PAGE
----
It’s the thud of his boots, I think. They don’t hit the ground as much as pound into it, reverberating all the way up through Spartan 117’s legs, waist, torso, arms, and finally into my controller. The symbolism isn’t too difficult to decipher, is it? It means he’s weighty and strong. Steadfast and solid. Dependable, and in more ways than one. Where other games – particularly shooters – have suffered crises of identity over the years, Halo seemingly never has. Yes, Halo Infinite has brought a lot of new things to the table, but just like Master Chief himself, today it’s as solid and dependable as it’s ever been.
I suspect I’m not alone when I tell you that Halo isn’t a game series for me, but one of the series. I was a latecomer, sneaking in through the backdoor of the fan club when everyone was looking in the opposite direction, and it was Halo Reach – yes, the Halo game without Master Chief – that made me realise that despite many years of protestations to the contrary, it turns out I do like shooters after all. A lot, apparently… especially once I’d retrospectively immersed myself in all the incredible Halo games I’d missed up until that point.
Halo from the other side
It’s strange, then, how much Halo Infinite feels both old and new, as though it paradoxically straddles both whilst committing to neither. There may be new gadgets and weapons to experiment with – oh, that grappling hook! – but the gunplay is as meaty and hefty as it’s ever been. Master Chief is less taciturn than before, sure, but he’ll speak when spoken to, his voice calm and clear. And, as ever, the melee feels deliciously juicy whether you’re jamming Chief’s elbow under the chin of an Elite or into the surprised face of a scurrying Grunt.
Though its predecessors told their stories via linear, tightly-weaved missions, one stacked after the other – and without any room to explore the deeper recesses of Halo’s fantastical world – Infinite perhaps moves Halo out of its comfort zone to permit precisely that: exploration. No, it’s not quite as “open” as the worlds we see elsewhere, but players do have something the game that came before it didn’t offer: choice.
Like its half-sibling, Destiny – another sci-fi shooter series created by Bungie, albeit the one its creator still maintains – Halo Infinite is pushing back on the presumptions of what a sophisticated shooter can be by placing its warscapes into an open world. Whereas prior games focussed on mission objectives at the pace and timing of the storyteller, Infinite has an altogether more relaxed approach. Though you’ll need to commit to its traditional pattern for the first hour or so, after that, convention is turned on its head and Zeta Halo is yours to explore. You can take on missions, quests, and rescues, across the world at your leisure – and what a fine world it is, too.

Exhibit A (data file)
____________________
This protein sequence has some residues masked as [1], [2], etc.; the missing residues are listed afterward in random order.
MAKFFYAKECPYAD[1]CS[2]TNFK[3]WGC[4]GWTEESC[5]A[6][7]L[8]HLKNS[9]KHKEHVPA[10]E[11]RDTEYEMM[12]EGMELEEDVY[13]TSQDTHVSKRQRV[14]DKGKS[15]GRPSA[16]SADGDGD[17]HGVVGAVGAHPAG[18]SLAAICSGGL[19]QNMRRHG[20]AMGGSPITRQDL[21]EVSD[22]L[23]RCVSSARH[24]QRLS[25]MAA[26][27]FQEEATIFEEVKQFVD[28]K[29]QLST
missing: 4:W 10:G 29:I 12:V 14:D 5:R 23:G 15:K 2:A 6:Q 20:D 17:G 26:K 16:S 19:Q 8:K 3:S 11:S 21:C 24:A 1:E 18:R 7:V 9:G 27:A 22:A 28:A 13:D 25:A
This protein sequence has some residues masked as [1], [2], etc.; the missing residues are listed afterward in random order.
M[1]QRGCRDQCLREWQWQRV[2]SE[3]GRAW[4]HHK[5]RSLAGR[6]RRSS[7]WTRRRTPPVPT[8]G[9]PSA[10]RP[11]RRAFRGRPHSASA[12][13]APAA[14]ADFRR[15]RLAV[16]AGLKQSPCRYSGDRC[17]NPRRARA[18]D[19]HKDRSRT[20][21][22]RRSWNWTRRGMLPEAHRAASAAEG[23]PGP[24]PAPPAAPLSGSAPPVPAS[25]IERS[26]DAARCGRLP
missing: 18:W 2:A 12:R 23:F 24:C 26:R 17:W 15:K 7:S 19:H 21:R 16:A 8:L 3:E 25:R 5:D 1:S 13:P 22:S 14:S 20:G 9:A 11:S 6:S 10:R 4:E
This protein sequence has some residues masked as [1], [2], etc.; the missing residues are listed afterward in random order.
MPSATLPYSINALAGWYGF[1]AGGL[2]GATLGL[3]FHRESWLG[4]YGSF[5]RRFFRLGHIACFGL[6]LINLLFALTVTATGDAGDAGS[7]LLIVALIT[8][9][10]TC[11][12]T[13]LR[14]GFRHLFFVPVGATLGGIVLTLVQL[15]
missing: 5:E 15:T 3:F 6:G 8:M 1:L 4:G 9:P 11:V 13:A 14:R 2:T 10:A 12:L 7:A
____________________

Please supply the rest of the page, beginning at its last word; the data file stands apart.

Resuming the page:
Do I miss the chance to stomp around with a co-op pal by my side? Yes. A lot, actually. That’s always been one of the biggest draws of Halo for me – the fact I can take on the Covenant, the Prometheans, or now the Banished with someone alongside me. It makes me a considerably more courageous Spartan than the one who creeps around the place alone. I know it’s coming – we need to wait until May “at least” – but my word, that seems very far away right now.
Halo, Good buy
Until then, however, we have multiplayer, and there I can play with a full squad of friendly Spartans. Yes, developer 343 Industries is still fiddling with its microtransactions and no, there’s still no option for console players to opt-out of crossplay, but if you can put those issues to one side, Infinite’s multiplayer is as glorious as it’s even been, offering tense, tight corridors of combat that never fail to thrill.
I’ve always thought there’s something special about Halo’s multiplayer. Whereas its contemporaries are obsessed with reinvention, endlessly complicating matters with unlockables and perks and competitive advantages that sometimes seem to unfairly penalise those without the luxury of time, Halo has chiefly stuck to its guns: literally.
It doesn’t matter if you’ve played once, or 101 times. It doesn’t really matter what rank you are (well, beyond bragging rights, I guess) – Halo is genuinely a level playing field. At the end of the day, who survives and who dies comes down to you, your tactics, and good old-fashioned luck. There are no game-breaking God rolls to get you out of a sticky situation here – and it’s all the better for it.
It’s this sense of composure and self-belief that sits at the very heart of Halo Infinite. No, it’s not as flashy as some of its competitors but quite frankly, it doesn’t need to be. What Halo Infinite excels at is crafting exceptional combat, a fascinating premise, and a believable world that’s as accessible for beginners as it is for veteran Spartans. I can’t wait to find out what’s waiting for us in 2022.
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